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The Tale of Frisky Squirrel
A Sleepy-Time Tale
By Arthur Scott Bailey, Harry L. Smith
Dover Publications, Inc.Copyright © 2013 Dover Publications, Inc.
All rights reserved.
Frisky Squirrel Finds Much to Do
Frisky squirrel was a lively little chap. And he was very bold, too. You see, he was so nimble that he felt he could always jump right out of danger—no matter whether it was a hawk chasing him, or a fox springing at him, or a boy throwing stones at him. He would chatter and scold at his enemies from some tree-top. And it was seldom that he was so frightened that he ran home and hid inside his mother's house.
Mrs. Squirrel's house was in a hollow limb of a hickory tree. It was a very convenient place to live; for although the tree was old, it still bore nuts. And it is very pleasant to be able to step out of your house and find your dinner all ready for you—simply waiting to be picked.
Of course, Frisky Squirrel and his mother couldn't find their dinner on the tree the whole year 'round—because it was only in the fall that there were nuts on it. But luckily there were other things to eat—such as seeds, of which there were many kinds in the woods. And then there was Farmer Green's wheat—and his corn, too, which Frisky liked most of all.
The woods where Mrs. Squirrel and her son lived were full of the finest trees to climb that anybody could wish for. And Frisky loved to go leaping from branch to branch, and from tree to tree. He was so fearless that he would scamper far out on the ends of the smallest limbs. But no matter how much they bent and swayed beneath his weight, he was never afraid; in fact, that was part of the fun.
As she watched Frisky whisking about among the trees, now swinging on this branch, now leaping far out to that one, Mrs. Squirrel sometimes wondered how he could keep dashing about so madly. Though the old lady was pretty spry, herself, she was content to sit still some of the time. But Frisky Squirrel was almost never still except when he was asleep. There was so much to do! Frisky wished that the days were longer, for though he tried his hardest, he couldn't climb all the trees in the forest. Each night he had to give up his task, only to begin all over again the next morning. If there had been nothing to do but climb the trees Frisky would have been able to climb more of them. But there were other things that took time.
There were the birds, for instance. Friskly simply had to tease them. Perhaps it was just because he was so full of fun—or mischief, as it is sometimes called. Anyhow, he delighted in visiting their nests; and chasing them; and scolding at them. And it was not always the littlest birds, either, that Frisky teased. There was that loud-mouthed fellow, Jasper Jay, the biggest blue jay in the whole neighborhood. Frisky liked nothing better than bothering Jasper Jay—for Jasper always lost his temper and flew straight at Frisky. And then would follow the finest sport of all.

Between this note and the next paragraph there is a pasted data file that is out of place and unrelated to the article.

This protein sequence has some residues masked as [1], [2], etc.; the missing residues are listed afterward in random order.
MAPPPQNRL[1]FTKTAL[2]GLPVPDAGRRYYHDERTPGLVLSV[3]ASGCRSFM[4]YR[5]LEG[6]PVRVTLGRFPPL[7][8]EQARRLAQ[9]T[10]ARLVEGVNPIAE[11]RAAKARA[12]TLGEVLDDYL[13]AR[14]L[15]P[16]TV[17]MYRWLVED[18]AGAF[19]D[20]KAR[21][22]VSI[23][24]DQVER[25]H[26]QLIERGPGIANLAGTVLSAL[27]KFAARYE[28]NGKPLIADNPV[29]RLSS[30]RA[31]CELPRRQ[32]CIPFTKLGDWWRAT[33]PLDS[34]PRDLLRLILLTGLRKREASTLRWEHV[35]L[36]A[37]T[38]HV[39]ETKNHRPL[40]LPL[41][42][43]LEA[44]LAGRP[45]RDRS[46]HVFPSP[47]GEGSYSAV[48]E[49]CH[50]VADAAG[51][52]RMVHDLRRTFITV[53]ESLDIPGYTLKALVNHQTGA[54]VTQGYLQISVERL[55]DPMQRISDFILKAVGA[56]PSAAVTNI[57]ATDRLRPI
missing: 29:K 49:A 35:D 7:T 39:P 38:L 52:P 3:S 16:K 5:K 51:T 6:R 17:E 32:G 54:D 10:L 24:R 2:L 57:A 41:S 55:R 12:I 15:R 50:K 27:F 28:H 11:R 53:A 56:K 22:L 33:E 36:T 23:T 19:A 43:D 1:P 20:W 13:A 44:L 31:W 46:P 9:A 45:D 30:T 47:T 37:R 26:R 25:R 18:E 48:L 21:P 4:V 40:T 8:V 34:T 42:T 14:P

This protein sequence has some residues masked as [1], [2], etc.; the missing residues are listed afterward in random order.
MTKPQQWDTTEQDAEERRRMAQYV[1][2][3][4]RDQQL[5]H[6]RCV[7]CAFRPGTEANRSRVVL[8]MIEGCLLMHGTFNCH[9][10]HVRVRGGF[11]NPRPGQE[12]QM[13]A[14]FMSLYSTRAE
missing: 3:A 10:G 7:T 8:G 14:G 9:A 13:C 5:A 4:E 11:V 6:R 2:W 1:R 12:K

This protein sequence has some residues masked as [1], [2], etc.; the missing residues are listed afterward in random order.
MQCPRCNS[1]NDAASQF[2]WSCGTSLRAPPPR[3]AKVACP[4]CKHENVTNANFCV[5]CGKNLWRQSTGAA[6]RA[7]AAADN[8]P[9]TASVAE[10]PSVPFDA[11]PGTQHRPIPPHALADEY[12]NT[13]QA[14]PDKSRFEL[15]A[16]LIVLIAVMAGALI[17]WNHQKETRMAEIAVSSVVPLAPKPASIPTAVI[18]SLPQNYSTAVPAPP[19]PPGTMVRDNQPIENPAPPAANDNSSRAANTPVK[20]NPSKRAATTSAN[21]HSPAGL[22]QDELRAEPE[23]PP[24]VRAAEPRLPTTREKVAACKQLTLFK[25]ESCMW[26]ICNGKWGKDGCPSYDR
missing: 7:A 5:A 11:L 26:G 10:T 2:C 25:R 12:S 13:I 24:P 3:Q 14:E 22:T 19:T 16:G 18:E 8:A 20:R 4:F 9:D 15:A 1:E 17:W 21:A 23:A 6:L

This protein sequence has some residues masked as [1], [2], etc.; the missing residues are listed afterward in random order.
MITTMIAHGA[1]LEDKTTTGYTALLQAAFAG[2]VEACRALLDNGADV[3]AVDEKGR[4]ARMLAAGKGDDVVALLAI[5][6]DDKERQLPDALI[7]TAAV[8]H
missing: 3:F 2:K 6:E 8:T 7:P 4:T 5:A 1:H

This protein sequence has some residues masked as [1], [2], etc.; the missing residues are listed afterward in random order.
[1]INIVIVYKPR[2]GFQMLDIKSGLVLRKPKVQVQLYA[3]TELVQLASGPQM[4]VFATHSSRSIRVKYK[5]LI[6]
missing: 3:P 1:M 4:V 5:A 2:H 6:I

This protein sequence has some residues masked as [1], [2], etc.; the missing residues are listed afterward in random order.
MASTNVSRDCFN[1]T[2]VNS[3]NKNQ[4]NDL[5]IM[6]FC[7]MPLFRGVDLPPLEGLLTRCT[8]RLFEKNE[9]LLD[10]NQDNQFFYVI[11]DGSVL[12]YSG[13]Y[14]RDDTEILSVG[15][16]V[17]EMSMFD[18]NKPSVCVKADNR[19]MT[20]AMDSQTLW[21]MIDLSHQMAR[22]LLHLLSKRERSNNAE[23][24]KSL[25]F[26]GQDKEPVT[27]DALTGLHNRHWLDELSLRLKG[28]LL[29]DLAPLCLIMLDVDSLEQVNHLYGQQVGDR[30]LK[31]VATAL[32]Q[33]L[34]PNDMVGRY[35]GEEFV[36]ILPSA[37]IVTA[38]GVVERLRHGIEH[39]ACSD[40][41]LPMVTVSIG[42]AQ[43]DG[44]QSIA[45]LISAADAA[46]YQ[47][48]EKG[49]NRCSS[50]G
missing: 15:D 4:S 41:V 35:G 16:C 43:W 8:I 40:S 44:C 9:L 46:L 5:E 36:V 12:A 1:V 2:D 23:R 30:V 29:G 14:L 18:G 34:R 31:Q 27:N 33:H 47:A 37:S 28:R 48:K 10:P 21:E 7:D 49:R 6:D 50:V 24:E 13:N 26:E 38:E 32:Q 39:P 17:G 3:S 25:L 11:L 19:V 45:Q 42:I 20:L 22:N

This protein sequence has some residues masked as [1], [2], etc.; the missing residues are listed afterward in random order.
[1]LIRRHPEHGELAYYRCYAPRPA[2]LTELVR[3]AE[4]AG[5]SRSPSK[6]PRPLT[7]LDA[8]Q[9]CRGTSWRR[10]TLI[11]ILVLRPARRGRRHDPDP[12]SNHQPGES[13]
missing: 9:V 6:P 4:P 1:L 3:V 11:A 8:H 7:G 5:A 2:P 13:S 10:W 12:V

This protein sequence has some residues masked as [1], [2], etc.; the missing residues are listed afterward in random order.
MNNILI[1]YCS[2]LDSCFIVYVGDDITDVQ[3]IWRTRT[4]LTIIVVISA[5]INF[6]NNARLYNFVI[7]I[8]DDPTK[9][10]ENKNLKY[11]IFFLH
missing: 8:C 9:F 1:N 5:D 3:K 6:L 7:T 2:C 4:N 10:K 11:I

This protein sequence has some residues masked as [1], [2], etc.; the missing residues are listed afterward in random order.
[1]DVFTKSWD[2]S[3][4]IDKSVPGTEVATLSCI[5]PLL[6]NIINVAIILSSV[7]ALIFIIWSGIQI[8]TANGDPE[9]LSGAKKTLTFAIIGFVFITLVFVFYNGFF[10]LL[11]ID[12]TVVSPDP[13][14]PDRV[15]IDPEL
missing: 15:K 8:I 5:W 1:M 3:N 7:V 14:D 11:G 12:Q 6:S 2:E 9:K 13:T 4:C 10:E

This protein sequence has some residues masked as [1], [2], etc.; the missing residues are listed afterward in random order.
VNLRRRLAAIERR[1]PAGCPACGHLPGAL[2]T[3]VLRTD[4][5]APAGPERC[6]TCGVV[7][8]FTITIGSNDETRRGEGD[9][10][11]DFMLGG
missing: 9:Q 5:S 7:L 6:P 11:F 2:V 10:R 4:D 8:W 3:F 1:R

But a time came at last when Frisky teased Jasper Jay almost once too often, though that is another story.CHAPTER 2
Frisky Squirrel Has a Fall
One day Frisky Squirrel came upon Jasper Jay's nest when Jasper and his wife were both away from home. And Frisky simply couldn't resist tearing a few twigs out of it. He had not done much damage, however, before Mrs. Jay returned. When she saw what was happening she screamed loudly for her husband. And soon Jasper came flying up as fast as he could come. He made a noise exactly like a red-tailed hawk; but he did not frighten Frisky at all, for Frisky knew all of Jasper's tricks. Jasper Jay was always trying to scare people by calling like bigger birds—such as red-shouldered hawks, and red-tailed hawks, and sparrow hawks.
When Frisky heard him calling he just laughed and skipped up the trunk of the tree, with Jasper and his wife chasing him. Now, with Jasper and Mrs. Jay both flying at him, Frisky had to be sprier than ever. But he was not afraid. He never thought of danger at all. And he ran down the thick tree-trunk like a flash and bounded across the ground and tore up the tree where he and his mother lived.
"I'll peck your eyes out!" Jasper shouted, as he followed close behind Frisky. Now, no matter how bold one may be, it is not pleasant to hear a thing like that said. And it made Frisky hurry a little faster.
"I'll peck his tongue out!" screamed Mrs. Jay. And somehow it disturbed Frisky the least bit to hear Jasper's wife say that. He decided that he would go home at once. And he gave a great spring toward the hollow limb where he lived.
Then something happened that was a great surprise to Frisky Squirrel. He was right in the middle of his leap when Jasper struck him with a wing. The blow did not hurt Frisky. But it sent him tumbling. He missed the hollow limb, and down he went, head over heels, toward the ground.
Even while he was falling, Frisky Squirrel laughed. You see, he thought it was a good joke on himself. And being a merry little fellow, he was always ready to laugh when anybody played a joke on him. As for the fall, that did not trouble him at all. He knew that he could land on his feet.
It was after he had lighted upon the ground that Frisky was really frightened. For when he looked up, whom should he see but Tommy Fox, not three jumps away! And Tommy Fox was smiling in the most horrid fashion, as if to say—"Ah! I've got you now, my fine fellow!" And then Tommy Fox leaped.